When men’s hockey captain Ben Stafford ’01 skated off the ice after leading his team to an emotional 5-4 win over Dartmouth Feb. 24, New Haven fans thought they had seen the last of him as a hockey player.

But thanks to the UHL’s New Haven Knights, that might not be the case.

The Knights made the Yale captain their second-round draft pick two weeks ago, giving the senior a chance to continue his hockey career in the Elm City.

The selection came as a surprise to Stafford, who did not find out that the Knights had picked him until Yale assistant coach C.J. Maratollo told him several days later.

“I was happy, and it came as a real surprise” Stafford said. “It’s encouraging to know that people are looking me as a hockey player.”

Stafford completed his senior season, the most successful of his Yale career, with a loss to Harvard nearly two weeks ago. The senior played on the first line all season, amassing a career-high 46 points in 31 games. For his performance, Stafford was named to an All-Ivy team for the second straight season.

“I was happy with my point output this season,” Stafford said. “But it’s not as sweet as it could be because things didn’t go the way I hoped for the team.”

Stafford was one of the best all-around forwards in the ECAC, showing his offensive talents by finishing fourth in the conference in scoring, but making an equal contribution on defense that the stats cannot measure.

“There are really no weaknesses in his game,” said Yale head coach Tim Taylor, who recruited Stafford from Edina High School’s Minnesota state championship team. “He’s solid defensively, dangerous offensively, effective as a close checker, and he works hard in the corners. He’s the kind of kid that can excel in any style of game.”

Stafford certainly has the tools to play at the next level, but the transition from the college game to the pro level will be trying nonetheless.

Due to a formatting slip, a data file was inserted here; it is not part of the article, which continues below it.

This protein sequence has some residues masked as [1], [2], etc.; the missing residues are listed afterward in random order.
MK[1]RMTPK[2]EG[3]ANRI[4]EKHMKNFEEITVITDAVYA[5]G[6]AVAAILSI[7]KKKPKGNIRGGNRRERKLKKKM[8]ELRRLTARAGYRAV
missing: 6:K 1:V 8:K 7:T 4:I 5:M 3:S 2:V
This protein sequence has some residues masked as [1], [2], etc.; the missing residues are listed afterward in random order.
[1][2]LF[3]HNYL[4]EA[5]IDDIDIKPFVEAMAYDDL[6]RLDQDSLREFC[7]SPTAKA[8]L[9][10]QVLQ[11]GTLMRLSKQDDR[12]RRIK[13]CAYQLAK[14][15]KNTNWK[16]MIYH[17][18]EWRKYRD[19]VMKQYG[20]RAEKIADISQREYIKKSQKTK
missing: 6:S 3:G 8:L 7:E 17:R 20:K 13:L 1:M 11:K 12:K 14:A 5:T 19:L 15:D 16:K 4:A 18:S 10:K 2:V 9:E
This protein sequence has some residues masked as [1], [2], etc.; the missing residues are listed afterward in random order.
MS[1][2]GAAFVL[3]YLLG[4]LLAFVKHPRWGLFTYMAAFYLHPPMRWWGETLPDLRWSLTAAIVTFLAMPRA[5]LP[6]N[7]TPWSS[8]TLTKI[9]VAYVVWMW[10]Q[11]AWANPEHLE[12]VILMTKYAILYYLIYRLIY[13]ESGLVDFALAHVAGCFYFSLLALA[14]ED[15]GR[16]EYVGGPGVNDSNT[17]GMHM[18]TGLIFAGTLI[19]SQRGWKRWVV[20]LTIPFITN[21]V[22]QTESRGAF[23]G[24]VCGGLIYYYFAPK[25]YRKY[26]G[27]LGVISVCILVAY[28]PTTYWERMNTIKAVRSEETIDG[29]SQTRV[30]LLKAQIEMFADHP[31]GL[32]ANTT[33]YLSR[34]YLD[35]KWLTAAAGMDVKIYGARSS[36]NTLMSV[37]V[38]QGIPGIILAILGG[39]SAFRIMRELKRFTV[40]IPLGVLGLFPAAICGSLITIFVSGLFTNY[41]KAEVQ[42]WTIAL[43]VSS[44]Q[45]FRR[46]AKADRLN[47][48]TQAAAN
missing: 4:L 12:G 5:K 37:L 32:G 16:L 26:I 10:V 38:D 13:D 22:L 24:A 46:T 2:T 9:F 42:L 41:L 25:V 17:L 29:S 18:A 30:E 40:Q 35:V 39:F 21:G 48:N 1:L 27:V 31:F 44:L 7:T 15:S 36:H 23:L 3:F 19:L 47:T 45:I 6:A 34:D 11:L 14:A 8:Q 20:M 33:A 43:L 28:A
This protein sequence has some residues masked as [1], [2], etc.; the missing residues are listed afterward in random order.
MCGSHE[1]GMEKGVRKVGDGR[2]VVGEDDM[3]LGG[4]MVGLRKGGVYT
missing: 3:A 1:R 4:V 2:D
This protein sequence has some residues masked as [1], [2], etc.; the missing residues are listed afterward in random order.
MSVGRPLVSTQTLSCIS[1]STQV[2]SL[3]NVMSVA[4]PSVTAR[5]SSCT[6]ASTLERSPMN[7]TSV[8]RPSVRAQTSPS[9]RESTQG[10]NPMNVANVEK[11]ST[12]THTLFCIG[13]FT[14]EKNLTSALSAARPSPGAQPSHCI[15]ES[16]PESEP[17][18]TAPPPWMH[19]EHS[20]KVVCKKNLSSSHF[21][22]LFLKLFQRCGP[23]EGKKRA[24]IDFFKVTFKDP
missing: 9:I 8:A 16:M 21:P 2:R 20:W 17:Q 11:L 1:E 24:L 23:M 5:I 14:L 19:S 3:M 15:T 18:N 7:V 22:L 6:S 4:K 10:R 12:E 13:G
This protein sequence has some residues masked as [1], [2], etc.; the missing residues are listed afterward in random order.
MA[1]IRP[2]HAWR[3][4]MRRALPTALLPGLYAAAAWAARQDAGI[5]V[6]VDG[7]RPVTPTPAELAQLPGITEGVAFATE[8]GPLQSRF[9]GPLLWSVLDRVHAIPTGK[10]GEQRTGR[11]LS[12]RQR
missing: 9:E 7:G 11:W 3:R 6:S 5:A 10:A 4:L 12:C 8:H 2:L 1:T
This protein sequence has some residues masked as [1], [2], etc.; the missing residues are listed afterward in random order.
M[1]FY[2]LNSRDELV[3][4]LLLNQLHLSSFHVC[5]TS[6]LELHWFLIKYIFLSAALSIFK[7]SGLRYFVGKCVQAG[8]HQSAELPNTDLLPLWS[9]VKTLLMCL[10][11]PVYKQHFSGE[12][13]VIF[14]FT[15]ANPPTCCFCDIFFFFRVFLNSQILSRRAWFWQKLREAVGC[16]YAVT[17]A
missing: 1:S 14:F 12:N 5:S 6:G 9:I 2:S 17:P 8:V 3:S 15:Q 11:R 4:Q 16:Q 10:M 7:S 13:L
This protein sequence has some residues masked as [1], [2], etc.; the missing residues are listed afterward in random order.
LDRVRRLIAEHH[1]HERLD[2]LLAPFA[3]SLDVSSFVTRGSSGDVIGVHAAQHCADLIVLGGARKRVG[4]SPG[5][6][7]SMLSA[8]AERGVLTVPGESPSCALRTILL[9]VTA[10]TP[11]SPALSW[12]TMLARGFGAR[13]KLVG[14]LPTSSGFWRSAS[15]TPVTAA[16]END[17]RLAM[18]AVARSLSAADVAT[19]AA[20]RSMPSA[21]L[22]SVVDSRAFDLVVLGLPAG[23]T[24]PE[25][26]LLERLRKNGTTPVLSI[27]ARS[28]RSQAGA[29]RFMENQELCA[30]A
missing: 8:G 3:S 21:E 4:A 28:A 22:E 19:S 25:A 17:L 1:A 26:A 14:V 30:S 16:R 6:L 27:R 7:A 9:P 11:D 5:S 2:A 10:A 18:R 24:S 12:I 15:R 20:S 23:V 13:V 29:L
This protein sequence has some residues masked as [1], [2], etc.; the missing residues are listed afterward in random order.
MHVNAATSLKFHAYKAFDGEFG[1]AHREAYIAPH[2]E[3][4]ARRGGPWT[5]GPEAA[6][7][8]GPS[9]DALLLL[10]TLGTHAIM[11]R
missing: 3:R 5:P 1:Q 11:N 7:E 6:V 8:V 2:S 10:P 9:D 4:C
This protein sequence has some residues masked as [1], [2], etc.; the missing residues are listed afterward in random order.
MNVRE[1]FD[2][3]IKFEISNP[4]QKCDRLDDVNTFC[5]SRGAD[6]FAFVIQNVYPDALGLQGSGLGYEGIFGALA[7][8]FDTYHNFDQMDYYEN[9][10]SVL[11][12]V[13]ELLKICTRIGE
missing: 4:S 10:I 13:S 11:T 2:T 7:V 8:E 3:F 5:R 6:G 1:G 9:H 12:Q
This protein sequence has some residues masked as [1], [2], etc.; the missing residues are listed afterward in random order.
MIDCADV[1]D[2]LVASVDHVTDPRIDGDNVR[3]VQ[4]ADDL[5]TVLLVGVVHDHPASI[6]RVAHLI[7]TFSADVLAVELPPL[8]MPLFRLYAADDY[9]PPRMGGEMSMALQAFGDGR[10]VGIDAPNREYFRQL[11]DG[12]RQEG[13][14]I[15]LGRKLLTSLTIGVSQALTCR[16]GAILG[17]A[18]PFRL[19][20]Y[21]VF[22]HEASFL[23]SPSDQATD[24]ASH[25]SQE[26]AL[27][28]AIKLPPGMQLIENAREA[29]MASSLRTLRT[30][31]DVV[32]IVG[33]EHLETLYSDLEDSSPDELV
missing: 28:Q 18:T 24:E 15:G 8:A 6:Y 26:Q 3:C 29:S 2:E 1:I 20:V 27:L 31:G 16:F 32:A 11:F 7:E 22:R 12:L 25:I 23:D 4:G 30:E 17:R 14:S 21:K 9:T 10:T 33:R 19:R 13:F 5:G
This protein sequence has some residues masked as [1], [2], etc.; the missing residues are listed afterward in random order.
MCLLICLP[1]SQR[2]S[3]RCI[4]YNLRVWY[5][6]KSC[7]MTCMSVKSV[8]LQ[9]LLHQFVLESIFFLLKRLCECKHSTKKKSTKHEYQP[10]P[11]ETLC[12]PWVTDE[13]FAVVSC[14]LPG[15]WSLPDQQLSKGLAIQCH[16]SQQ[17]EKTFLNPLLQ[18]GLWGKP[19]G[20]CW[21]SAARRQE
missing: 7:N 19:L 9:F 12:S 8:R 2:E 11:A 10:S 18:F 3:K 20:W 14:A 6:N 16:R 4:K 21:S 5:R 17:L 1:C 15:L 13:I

“Obviously the speed of the game is much faster, and the players are much bigger,” Stafford said. “They just think the game faster; it’s really different when you don’t have that extra second to hold onto the puck.”

Aside from the pace of play, the longer season will be a big change for Stafford, if he chooses to play at the next level. While the Bulldogs only play 30 to 35 games a year, professional minor league hockey season are usually between 60 and 65 games long.

Stafford received an offer to play in the postseason from both the second-place Knights and another East Coast league team, but elected not to play any more hockey this spring in order to finish his senior essay and enjoy the rest of his time at Yale.

“I decided it’s not a good idea to play right now,” Stafford said. “There are the academic reasons, but beyond that it’s just hard to think of myself as anything other than a Yale Bulldog right now.”

Stafford has not yet decided whether to join the Knights, but he said he definitely wants to try his hand at professional hockey. He said he would be willing to play in Europe, but that ultimately it will come down to wherever he has the best chance to advance his career.

“It’s a very big decision that me and some of my teammates are going to have to make,” he said. “It’s not worth my while to not do it the right way. If I’m playing hockey 10 years from now, that’ll be great. But if I don’t, at least I’ll be able to rest easy knowing that I gave it a shot.”

Stafford said that he has consulted with his parents, teammates and Taylor regarding the decision.

“If he decides that this is what he wants to do, then I think he’ll be very well prepared,” Taylor said. “I think he’s capable of making the adjustment.”

For now, though, Stafford is focusing on coming to terms with the end of his Yale hockey career.

“I guess it just hasn’t sunk in yet,” Stafford said. “It’s still hard for me to believe that it’s over.”

Fans in New Haven are hoping that it won’t be, at least not in the Elm City.

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